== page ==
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Chimpanzees Intentionally Warn Their Friends About Danger

A new study shows that the apes make specific warning calls when near other chimps, and they keep sounding the alarm until their friends are safe

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A new study shows that chimps make different warning calls based on the presence of other chimps, and keep sounding the alarm until their friends are safe. Photo by Anne Schel

In recent years, scientists have discovered that chimpanzees, our closest relatives, are capable of all sorts of human-like behaviors that go far beyond tool use.

They self-medicate, eating roughage to clear their intestines of parasites. Baby chimps use human-like gestures to convey their needs to adults. Studies suggest even that chimps have a seemingly innate sense of fairness and go through mid-life crises.

Now, new research indicates that chimps’ vocalized communications are a bit closer in nature to our own spoken languages as well. A new study published in PLOS ONE shows that, when chimps warn each other about impending danger, the noises they make are much more than the instinctive expression of fear—they’re intentionally produced, exclusively in the presence of other chimps, and cease when these other chimps are safe from danger.

This not might sound like much, but linguists use intentionality as a key hallmark of language. Those who argue that apes aren’t capable of language—and that the apes who’ve been trained in sign language are merely engaging in rote memorization, not true language acquisition—point to a lack of intentionality as one of the reasons why. So the study shows that, in their natural environment, chimps do use vocalizations in a way more similar to language than previously thought.

The researchers, led by Anne Marijke Schel of the University of York, studied a community of 73 chimps that lives in Uganda’s Budongo Forest Reserve. To simulate danger, they used the skin of a dead African Rock Python—one of the chimps’ natural predators—to create a fake python, with fishing line attached to its head so they could make it move realistically.

Over the course of nearly a year in the field, they repeatedly placed this artificial predator in the forest with a camera rolling, waiting for unsuspecting chimps—sometimes alone, sometimes with other chimps—to come upon it so they could closely study their response. Typically, when the chimps saw the snake, they were startled, and made one of two different vocalizations, which the researchers identified as ‘huus’ (softer calls, with less alarm) or ‘waas’ (louder, more alarmed calls).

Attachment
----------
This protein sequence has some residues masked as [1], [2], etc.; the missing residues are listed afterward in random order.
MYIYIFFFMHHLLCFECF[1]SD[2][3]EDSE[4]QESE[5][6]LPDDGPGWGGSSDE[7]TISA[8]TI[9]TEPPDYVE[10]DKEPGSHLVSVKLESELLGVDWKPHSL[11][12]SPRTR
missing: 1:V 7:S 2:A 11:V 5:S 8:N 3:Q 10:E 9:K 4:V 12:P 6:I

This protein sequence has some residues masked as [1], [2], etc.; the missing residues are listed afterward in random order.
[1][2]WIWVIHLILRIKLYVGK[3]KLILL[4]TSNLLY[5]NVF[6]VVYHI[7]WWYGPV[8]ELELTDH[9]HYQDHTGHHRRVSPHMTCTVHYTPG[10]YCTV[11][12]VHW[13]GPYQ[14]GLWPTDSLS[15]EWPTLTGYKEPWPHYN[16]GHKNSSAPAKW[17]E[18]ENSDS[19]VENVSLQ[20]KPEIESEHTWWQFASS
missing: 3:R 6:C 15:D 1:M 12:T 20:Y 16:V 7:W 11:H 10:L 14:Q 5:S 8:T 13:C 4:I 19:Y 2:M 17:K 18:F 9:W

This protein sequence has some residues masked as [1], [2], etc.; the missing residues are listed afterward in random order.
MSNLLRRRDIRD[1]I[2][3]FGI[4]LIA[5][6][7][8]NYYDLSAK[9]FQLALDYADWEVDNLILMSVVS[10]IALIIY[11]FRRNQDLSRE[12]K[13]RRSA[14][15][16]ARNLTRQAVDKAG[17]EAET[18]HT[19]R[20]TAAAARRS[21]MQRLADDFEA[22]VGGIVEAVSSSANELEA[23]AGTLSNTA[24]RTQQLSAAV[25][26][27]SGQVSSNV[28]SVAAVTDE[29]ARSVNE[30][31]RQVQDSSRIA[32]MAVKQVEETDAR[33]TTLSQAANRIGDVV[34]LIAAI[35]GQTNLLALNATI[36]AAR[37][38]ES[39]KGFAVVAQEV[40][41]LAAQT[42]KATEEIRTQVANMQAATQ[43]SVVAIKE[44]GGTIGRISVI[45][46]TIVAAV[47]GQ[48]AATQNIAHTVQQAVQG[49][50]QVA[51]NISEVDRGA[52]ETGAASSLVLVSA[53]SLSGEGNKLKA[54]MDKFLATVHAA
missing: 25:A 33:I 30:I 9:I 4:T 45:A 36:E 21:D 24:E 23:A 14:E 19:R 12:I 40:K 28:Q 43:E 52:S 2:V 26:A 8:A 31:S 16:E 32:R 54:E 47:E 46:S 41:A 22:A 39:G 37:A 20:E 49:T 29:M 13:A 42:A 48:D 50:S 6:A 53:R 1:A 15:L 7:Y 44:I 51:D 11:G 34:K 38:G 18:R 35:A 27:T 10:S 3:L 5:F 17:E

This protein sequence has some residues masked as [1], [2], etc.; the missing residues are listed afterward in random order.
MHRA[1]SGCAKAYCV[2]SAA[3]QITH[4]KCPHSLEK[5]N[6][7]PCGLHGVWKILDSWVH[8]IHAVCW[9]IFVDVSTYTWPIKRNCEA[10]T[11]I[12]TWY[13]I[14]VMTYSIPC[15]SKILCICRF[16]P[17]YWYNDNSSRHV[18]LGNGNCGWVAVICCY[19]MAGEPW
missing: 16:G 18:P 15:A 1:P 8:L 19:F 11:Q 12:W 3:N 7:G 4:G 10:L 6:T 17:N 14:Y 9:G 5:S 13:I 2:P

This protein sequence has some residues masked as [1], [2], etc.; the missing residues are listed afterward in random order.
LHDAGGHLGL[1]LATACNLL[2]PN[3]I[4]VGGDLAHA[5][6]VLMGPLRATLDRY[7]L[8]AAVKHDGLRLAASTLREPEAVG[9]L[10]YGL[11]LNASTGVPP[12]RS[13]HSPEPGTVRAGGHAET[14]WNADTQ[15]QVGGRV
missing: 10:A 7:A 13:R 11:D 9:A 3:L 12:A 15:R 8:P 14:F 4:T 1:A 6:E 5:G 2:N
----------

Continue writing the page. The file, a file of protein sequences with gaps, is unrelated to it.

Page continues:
When the researchers analyzed the specific responses, they found that when other chimps were around, the startled chimps were much more likely to make the ‘waas’ rather than ‘huus.’ Moreover, the chimps clearly observed the location of other chimps and whether they were paying attention, and kept sounding the alarm until the others had fled and were safe from danger. The length of time they sounded the alarm, meanwhile, wasn’t linked with their own distance from the snake, further supporting the idea that the call was an intentional warning to others.

 

 

 

 

The researchers also took note of the pre-existing relationships among chimps (within the social hierarchy, some are closer than others) and found that closer relationships were more likely to trigger alarms. “It was particularly striking when new individuals who had not seen the snake yet, arrived in the area,” Schel said in a press statement. “If a chimpanzee who had actually seen the snake enjoyed a close friendship with this arriving individual, they would give alarm calls, warning their friend of the danger. It really seemed the chimpanzees directed their alarm calls at specific individuals.”

The authors argue that these characteristics—specifically, the fact that alternate vocalizations were employed in different circumstances, that they were made with the attention of the audience in mind and that they were goal-directed, continuing until they’d successfully warned other chimps so they fled—show that the noises are more than reflections of instinctive fear. Rather, they’re a tactical, intentional form of communication.

This observation, the authors say, may also tell us something about the evolution of human language. Gestural theories on the origin of language contend that spoken language evolved from hand gestures, and cite the fact that non-human primates (a model for primitive hominids) exclusively use gestures for true communication, merely making vocalizations based on engrained instinct, rather than calculated intention.

But this discovery of intentional warnings in chimps seems to upend that idea, suggesting that primitive hominids too were able to communicate via both vocalizations and gestures. This indicates, the researchers say, that spoken language may have evolved from multiple different sources, both gestures and vocal calls.

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